The West’s toothless attitude towards Ukraine leaves world on brink of a new Cold War
This article by Tobias Ellwood, the Chairman of our Commons Defence Select Committee, for the Telegraph dated 12.02.22 warned that "Had Western forces taken a confident approach, NATO would have dispatched a division to support Ukraine and averted disaster". It seems that he was right then and is right now. NATO and the UK and US governments should have listened.
The first rule of conflict is to know the higher commander’s intent. What does the supreme boss want to achieve? Understand this and your own orders for battle are placed into perspective.
It’s a question I pondered after seeing two UK ministers dispatched by Number 10 to Moscow. How does this action factor into a wider plan to alter Russia’s behaviour?
Representatives from France, Britain and soon Germany will have rotated through the Kremlin corridors. But what leverage have we assembled to dissuade Vladimir Putin from invading?
Where is the international leadership, collective Western resolve, and mobilised hard power that would genuinely alter the current trajectory of events? In short, where is the deterrence? Simply put, we have no Russia strategy.
Additional Nato forces now surround Ukraine, but none are in it. To compound matters, we also fail to understand our adversary’s intent. We are missing the bigger picture.
This is a dictator who is still blaming the West for the demise of the Soviet Union. Mr Putin wants to make amends and is considering his legacy. The recent joint statement with Xi Jinping of China confirmed his intention to encourage Russia to look east in the long term rather than west.
A vigorous state-run disinformation campaign has already persuaded most Russians that Nato is the aggressor, intent on expanding its remit eastwards to threaten Moscow. Any Western sanctions imposed after an invasion will only assist Mr Putin in convincing Russians that their future is better served by looking east.
All this leads to the largest military build-up since the Cold War. More than half of Russia’s entire warfighting assets surround Ukraine. High-tech complex weaponry has recently arrived in Belarus and a significant maritime armada sits primed in the Sea of Azov. We’ve left Ukraine to face the inevitable, surrounded on three sides.
As soon as we ruled out sending Nato forces into Ukraine, we were no longer in control of events. The largest most formidable military alliance in the world, operationally benched.
Our excuse? “Ukraine is not a Nato member.” Hiding behind this line is a flagrant disregard for European security and glosses over previous out-of-theatre operational commitments to Afghanistan, Serbia and Kosovo.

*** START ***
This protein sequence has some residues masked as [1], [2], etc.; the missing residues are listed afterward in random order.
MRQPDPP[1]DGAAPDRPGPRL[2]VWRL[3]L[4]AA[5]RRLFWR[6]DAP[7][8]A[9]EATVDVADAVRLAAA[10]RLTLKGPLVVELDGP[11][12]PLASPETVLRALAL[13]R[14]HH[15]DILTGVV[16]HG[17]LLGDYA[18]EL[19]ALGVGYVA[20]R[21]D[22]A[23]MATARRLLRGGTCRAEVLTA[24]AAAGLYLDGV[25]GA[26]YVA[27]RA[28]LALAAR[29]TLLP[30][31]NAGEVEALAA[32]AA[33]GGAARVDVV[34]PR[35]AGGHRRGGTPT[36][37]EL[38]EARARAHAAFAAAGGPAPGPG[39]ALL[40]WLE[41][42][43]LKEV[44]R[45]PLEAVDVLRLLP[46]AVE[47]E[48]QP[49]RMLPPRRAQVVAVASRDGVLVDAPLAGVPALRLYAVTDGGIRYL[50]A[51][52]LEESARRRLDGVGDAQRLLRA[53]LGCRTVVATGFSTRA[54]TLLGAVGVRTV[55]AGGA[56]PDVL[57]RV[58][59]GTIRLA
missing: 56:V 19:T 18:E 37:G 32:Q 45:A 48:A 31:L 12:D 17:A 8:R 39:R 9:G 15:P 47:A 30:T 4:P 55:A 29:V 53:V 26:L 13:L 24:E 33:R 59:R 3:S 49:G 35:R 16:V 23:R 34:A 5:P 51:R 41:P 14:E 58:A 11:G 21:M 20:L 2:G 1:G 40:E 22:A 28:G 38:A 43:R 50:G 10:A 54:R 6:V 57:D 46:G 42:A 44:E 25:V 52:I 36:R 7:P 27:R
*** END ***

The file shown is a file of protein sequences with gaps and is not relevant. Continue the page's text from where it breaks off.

It also suggests that we are blind to the bigger strategic picture. Any invasion will trigger higher food prices, as Ukraine’s vital grain exports are interrupted, along with oil and gas. And it will cement the Moscow-Beijing Axis as Nord Stream 2 is written off in favour of gas lines to China.
Teetering on the edge
This is about much more than Ukraine. It’s a totemic moment as we enter an era of increasing instability. How we handle this international challenge will have long-term security consequences.
A more confident and resolute approach would have resulted in Nato dispatching a division to support Ukraine. Instead, we have opted for a Chamberlain approach rather than Churchill.
It is true that the US has absented itself from the international stage. But as our history shows, that’s normally when Britain steps forward to fill the void. But the West has been found divided and with little appetite to stand firm.
It is not too late for Nato. Remember why it was formed and rekindle a sense of purpose in defending European security. This could be exhibited by introducing a Ukraine no-fly zone.
Right now, the two anti-Western presidents for life – Mr Putin and Mr Xi – smell weakness. As ever in history, a power vacuum is being exploited. If Ukraine falls, it will see the beginning of our modern world sliding into two spheres of competing geopolitical influence. Welcome back to the Cold War. We need leadership now.
Tobias Ellwood is the chairman of the Commons defence select committee
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Speaking on the BBC Today programme on 22 January 2022, Tobias Ellwood endorsed a statement that had been made by Anne Applebaum on the same programme, to the effect that the concerns of the Russian Federation concerning the possible admission of the Ukraine to NATO were merely a cover for a fear of democracy developing on its frontiers. He called for the British public to be better informed. Applebaum had made no mention of Finland.
Whilst a member of the University Officers' Training Corps (UOTC), Ellwood was commissioned as a second lieutenant in the Territorial Army in 1989. After completing the Regular Army commissioning course at Sandhurst he joined the Royal Green Jackets in 1991 and transferred from the active list to the Reserve of Officers in 1996 having reached the rank of Captain. In September 2018, Ellwood announced that he had been promoted to the rank of Lieutenant Colonel as a reservist in the 77th Brigade.
The above military experience no doubt encouraged Tobias Ellwood to give an interview to Danielle Sheridan, Political and Defence Correspondent for the Telegraph on 21 .01.22 which led to an article which proposed bringing in a senior officer to take charge of day-to-day running of Downing Street would provide the public with a 'sense of assurance'. Sadly, his recommendation was ignored.